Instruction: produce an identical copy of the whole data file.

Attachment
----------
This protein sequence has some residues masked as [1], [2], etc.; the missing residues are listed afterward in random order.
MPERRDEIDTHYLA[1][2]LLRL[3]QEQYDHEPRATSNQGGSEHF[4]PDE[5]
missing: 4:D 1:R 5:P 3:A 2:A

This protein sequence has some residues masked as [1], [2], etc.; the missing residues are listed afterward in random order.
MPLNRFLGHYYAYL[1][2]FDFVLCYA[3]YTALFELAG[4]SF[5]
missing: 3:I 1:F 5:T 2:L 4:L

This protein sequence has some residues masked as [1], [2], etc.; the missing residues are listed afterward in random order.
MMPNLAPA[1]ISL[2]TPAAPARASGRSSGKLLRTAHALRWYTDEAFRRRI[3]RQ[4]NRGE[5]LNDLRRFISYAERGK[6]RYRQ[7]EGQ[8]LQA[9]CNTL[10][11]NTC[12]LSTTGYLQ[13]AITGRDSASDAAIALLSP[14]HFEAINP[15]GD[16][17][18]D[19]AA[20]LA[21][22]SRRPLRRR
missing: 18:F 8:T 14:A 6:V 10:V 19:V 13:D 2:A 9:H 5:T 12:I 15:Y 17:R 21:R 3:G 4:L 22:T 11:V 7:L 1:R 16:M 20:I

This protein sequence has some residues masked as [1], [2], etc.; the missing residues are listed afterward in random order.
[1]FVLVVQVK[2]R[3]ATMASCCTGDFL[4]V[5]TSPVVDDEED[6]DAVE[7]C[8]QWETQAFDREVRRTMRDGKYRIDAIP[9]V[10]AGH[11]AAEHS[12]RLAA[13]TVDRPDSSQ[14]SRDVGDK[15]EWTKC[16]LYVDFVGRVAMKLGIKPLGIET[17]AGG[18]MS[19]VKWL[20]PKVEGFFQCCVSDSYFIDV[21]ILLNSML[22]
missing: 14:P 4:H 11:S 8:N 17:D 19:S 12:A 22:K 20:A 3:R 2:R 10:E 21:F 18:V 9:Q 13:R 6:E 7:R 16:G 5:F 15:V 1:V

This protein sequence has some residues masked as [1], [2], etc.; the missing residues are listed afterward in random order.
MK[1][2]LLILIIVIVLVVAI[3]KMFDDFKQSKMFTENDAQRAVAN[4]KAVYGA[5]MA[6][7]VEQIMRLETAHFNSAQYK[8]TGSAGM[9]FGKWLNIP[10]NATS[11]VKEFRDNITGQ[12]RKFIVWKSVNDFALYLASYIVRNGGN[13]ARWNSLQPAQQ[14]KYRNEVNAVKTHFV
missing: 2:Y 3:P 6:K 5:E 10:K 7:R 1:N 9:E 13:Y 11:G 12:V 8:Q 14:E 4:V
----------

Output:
This protein sequence has some residues masked as [1], [2], etc.; the missing residues are listed afterward in random order.
MPERRDEIDTHYLA[1][2]LLRL[3]QEQYDHEPRATSNQGGSEHF[4]PDE[5]
missing: 4:D 1:R 5:P 3:A 2:A

This protein sequence has some residues masked as [1], [2], etc.; the missing residues are listed afterward in random order.
MPLNRFLGHYYAYL[1][2]FDFVLCYA[3]YTALFELAG[4]SF[5]
missing: 3:I 1:F 5:T 2:L 4:L

This protein sequence has some residues masked as [1], [2], etc.; the missing residues are listed afterward in random order.
MMPNLAPA[1]ISL[2]TPAAPARASGRSSGKLLRTAHALRWYTDEAFRRRI[3]RQ[4]NRGE[5]LNDLRRFISYAERGK[6]RYRQ[7]EGQ[8]LQA[9]CNTL[10][11]NTC[12]LSTTGYLQ[13]AITGRDSASDAAIALLSP[14]HFEAINP[15]GD[16][17][18]D[19]AA[20]LA[21][22]SRRPLRRR
missing: 18:F 8:T 14:A 6:V 10:V 19:V 13:D 2:A 9:H 5:T 12:I 15:Y 17:R 21:R 3:G 4:L 22:T 11:V 7:L 1:R 16:M 20:I

This protein sequence has some residues masked as [1], [2], etc.; the missing residues are listed afterward in random order.
[1]FVLVVQVK[2]R[3]ATMASCCTGDFL[4]V[5]TSPVVDDEED[6]DAVE[7]C[8]QWETQAFDREVRRTMRDGKYRIDAIP[9]V[10]AGH[11]AAEHS[12]RLAA[13]TVDRPDSSQ[14]SRDVGDK[15]EWTKC[16]LYVDFVGRVAMKLGIKPLGIET[17]AGG[18]MS[19]VKWL[20]PKVEGFFQCCVSDSYFIDV[21]ILLNSML[22]
missing: 14:P 4:H 11:S 8:N 17:D 19:S 12:A 22:K 20:A 3:R 2:R 10:E 21:F 18:V 9:Q 13:R 6:E 7:R 16:G 5:F 15:V 1:V

This protein sequence has some residues masked as [1], [2], etc.; the missing residues are listed afterward in random order.
MK[1][2]LLILIIVIVLVVAI[3]KMFDDFKQSKMFTENDAQRAVAN[4]KAVYGA[5]MA[6][7]VEQIMRLETAHFNSAQYK[8]TGSAGM[9]FGKWLNIP[10]NATS[11]VKEFRDNITGQ[12]RKFIVWKSVNDFALYLASYIVRNGGN[13]ARWNSLQPAQQ[14]KYRNEVNAVKTHFV
missing: 2:Y 3:P 6:K 5:E 10:K 7:R 1:N 9:E 13:Y 11:G 12:V 8:Q 14:E 4:V